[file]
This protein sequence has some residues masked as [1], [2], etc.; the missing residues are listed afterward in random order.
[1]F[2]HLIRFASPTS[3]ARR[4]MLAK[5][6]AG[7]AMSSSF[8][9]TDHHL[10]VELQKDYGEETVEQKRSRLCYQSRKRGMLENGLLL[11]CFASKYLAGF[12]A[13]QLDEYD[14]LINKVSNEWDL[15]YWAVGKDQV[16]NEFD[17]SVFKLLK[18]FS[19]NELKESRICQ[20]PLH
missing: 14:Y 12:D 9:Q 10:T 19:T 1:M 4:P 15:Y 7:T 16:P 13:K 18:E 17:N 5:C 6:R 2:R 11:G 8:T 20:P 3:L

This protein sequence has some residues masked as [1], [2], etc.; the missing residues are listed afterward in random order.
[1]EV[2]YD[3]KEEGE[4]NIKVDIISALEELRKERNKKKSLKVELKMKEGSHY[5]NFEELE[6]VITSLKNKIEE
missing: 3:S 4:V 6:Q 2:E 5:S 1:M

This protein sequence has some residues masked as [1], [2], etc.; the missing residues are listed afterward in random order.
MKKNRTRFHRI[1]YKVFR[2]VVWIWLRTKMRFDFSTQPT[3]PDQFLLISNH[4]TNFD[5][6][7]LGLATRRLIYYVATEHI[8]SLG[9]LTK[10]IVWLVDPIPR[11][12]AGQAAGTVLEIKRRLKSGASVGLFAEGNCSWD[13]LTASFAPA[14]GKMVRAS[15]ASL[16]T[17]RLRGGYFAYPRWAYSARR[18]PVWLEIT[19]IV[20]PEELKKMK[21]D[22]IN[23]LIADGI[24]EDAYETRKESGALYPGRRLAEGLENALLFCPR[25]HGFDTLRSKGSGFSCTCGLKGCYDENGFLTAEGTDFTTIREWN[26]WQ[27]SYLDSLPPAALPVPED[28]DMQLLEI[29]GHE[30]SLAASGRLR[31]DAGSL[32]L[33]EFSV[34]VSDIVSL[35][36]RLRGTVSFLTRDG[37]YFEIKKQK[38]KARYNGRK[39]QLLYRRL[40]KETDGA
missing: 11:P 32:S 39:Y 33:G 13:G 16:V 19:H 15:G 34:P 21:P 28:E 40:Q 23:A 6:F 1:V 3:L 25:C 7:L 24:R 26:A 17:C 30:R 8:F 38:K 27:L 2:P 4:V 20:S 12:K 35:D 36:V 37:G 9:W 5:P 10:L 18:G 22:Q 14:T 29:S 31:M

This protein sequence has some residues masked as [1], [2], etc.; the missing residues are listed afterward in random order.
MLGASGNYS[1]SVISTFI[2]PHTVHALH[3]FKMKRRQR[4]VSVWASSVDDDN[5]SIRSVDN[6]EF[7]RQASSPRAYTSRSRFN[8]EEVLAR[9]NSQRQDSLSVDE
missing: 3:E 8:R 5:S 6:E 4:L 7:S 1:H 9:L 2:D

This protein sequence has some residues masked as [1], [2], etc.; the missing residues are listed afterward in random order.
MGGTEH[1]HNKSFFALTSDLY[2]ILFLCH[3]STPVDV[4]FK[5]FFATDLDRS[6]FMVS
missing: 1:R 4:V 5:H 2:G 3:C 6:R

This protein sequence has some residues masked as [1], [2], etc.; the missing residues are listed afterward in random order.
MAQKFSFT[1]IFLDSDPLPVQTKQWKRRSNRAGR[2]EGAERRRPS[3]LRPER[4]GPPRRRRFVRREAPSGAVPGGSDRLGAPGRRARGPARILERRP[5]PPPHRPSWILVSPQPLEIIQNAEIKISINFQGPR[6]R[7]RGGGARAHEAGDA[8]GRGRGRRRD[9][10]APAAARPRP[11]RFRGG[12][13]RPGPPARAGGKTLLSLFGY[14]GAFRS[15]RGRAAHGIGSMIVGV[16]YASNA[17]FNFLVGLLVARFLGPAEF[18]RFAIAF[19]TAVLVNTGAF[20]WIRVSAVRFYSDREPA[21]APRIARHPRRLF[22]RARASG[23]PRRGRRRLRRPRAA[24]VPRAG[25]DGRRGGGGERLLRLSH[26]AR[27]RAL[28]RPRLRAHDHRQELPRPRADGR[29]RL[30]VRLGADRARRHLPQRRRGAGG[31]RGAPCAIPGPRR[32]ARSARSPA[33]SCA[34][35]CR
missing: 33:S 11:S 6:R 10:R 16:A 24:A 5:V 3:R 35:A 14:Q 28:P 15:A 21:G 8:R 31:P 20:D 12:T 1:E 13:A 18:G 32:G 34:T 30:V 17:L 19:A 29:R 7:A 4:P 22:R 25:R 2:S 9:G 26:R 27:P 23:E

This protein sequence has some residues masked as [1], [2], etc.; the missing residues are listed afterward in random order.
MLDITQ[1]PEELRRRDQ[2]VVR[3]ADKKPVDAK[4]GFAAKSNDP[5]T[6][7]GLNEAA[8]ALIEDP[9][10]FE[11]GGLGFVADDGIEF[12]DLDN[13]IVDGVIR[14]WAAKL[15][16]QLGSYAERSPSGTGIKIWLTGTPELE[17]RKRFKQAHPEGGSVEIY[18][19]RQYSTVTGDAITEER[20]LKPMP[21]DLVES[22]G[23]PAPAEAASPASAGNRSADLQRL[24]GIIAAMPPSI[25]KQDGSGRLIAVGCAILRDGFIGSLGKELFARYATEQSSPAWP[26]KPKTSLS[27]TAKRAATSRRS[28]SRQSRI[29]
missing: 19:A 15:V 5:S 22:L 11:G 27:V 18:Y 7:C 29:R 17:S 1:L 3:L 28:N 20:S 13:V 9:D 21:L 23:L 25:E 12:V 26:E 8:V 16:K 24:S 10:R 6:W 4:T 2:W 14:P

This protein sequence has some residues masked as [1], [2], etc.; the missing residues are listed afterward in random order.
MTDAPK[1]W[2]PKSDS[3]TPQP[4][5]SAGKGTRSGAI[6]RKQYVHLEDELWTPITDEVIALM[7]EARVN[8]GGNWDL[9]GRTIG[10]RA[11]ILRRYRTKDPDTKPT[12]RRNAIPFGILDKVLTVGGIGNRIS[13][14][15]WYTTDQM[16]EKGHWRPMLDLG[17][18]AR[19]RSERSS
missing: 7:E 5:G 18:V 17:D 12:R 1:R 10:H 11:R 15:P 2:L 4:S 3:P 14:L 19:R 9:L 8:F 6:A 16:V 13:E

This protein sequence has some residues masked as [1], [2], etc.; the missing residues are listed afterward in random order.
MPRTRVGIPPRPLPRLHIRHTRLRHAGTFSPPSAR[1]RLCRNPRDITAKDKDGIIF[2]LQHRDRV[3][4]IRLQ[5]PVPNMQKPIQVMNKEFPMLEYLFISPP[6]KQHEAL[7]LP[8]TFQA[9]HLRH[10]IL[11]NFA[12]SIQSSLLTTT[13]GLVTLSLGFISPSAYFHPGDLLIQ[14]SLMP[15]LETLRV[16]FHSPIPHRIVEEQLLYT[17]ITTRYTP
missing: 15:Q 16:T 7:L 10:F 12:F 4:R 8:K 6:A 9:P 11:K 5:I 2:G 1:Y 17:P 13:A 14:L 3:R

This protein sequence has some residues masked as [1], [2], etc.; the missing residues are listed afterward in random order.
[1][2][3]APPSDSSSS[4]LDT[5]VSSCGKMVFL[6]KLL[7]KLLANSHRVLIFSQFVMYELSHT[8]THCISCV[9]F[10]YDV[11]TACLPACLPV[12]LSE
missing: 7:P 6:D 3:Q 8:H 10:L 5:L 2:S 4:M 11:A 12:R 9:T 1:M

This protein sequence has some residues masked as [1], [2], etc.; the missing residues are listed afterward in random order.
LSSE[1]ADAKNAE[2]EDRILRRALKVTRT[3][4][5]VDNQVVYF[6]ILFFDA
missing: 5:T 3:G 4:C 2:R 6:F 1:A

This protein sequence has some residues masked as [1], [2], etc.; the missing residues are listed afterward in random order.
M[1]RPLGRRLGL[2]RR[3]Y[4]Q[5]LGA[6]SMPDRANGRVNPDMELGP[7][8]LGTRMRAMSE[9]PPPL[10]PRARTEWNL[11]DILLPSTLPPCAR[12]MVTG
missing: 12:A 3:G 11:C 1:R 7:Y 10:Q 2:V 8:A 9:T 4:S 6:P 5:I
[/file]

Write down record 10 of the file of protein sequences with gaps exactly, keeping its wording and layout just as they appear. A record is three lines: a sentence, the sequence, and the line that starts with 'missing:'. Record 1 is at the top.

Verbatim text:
This protein sequence has some residues masked as [1], [2], etc.; the missing residues are listed afterward in random order.
[1][2][3]APPSDSSSS[4]LDT[5]VSSCGKMVFL[6]KLL[7]KLLANSHRVLIFSQFVMYELSHT[8]THCISCV[9]F[10]YDV[11]TACLPACLPV[12]LSE
missing: 7:P 6:D 3:Q 8:H 10:L 5:L 2:S 4:M 11:A 12:R 9:T 1:M